An agreement was recently signed between the South African chemical giant Sasol and Toyota South Africa Motors (TSAM), the subsidiary of the Japanese car manufacturer Toyota. The aim of the tie-up is to develop green hydrogen for trucking in South Africa.
Sasol is entering the race to develop green hydrogen in Africa. The Johannesburg (South Africa) based chemical giant wants to develop this solution for trucking. This is the reason for its partnership with Toyota South Africa Motors (TSAM), the subsidiary of the Japanese car manufacturer Toyota. As part of the new alliance, the two partners will develop a transport corridor, and extend the demonstration to a pilot project using one of South Africa’s main freight corridors, namely National Highway 3 (N3) between Durban and Johannesburg, for long-distance trucks powered by green hydrogen.
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To make this green hydrogen transport pilot project a success, Sasol and TSAM agreed on the need to introduce fuel cell (hydrogen) trucks in South Africa. This is a better alternative for reducing CO2 emissions in truck transport, as electric batteries are not well suited to transporting goods over very long distances. Sasol’s interest in TSAM is not insignificant, as the manufacturer is currently developing the Toyota FC.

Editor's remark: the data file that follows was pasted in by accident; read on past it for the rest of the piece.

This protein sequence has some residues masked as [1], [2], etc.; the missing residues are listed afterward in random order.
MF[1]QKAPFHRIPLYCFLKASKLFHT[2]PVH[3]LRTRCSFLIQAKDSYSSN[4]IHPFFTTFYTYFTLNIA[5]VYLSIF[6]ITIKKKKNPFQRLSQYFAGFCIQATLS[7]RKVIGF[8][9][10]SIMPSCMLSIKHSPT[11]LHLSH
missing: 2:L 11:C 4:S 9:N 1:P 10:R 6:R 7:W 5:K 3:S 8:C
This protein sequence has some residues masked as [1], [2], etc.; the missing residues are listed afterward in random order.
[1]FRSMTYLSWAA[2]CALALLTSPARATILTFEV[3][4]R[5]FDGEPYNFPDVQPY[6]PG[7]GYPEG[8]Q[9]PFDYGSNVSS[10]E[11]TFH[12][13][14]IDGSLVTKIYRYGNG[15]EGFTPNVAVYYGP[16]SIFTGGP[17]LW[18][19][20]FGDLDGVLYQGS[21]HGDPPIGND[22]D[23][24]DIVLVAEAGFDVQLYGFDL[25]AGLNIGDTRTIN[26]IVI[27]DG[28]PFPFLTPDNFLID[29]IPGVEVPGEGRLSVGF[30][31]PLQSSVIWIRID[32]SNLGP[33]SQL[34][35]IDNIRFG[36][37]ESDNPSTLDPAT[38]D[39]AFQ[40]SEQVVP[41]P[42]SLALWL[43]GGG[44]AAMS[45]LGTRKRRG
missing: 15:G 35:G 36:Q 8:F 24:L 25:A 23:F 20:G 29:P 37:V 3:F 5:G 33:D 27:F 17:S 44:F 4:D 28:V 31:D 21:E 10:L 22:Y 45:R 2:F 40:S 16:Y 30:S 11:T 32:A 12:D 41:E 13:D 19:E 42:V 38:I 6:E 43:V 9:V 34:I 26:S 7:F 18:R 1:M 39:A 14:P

A first range of trucks running on green hydrogen
This fuel cell truck is being developed by Toyota through its 50.14% owned subsidiary Hino Motors. To accelerate the development of this range of trucks for the North American market, Toyota has signed a partnership with Isuzu, a Japanese car manufacturer specialising mainly in the production of off-road utility vehicles and light trucks. The partnership between Toyota and Sasol is expected to lead to the introduction of Toyota’s first fuel cell trucks in South Africa.
Both partners are evaluating the installation of hydrogen refuelling stations for the pilot project. TSAM will lead the studies on the introduction of the fuel cell truck, with Sasol providing the necessary infrastructure expertise.
Development of hydrogen distribution infrastructure
“The expansion of the partnership between Sasol and TSAM to include other companies and stakeholders along the hydrogen mobility value chain is a catalyst for this strategic intent. This will provide the industry with first-hand knowledge of hydrogen refuelling stations, the introduction of hydrogen into heavy duty supply chains and the commercial engines that underpin the hydrogen mobility value chain,” says Sasol.
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This partnership is in line with the climate ambitions of both major groups. On the one hand, Sasol is seeking to reduce its carbon footprint by focusing on renewable energy and the development of sustainable technologies and infrastructure. On the other hand, Toyota, like most car manufacturers, is moving towards sustainable mobility with the development of new ranges of electric cars and utility vehicles running on green hydrogen.
Jean Marie Takouleu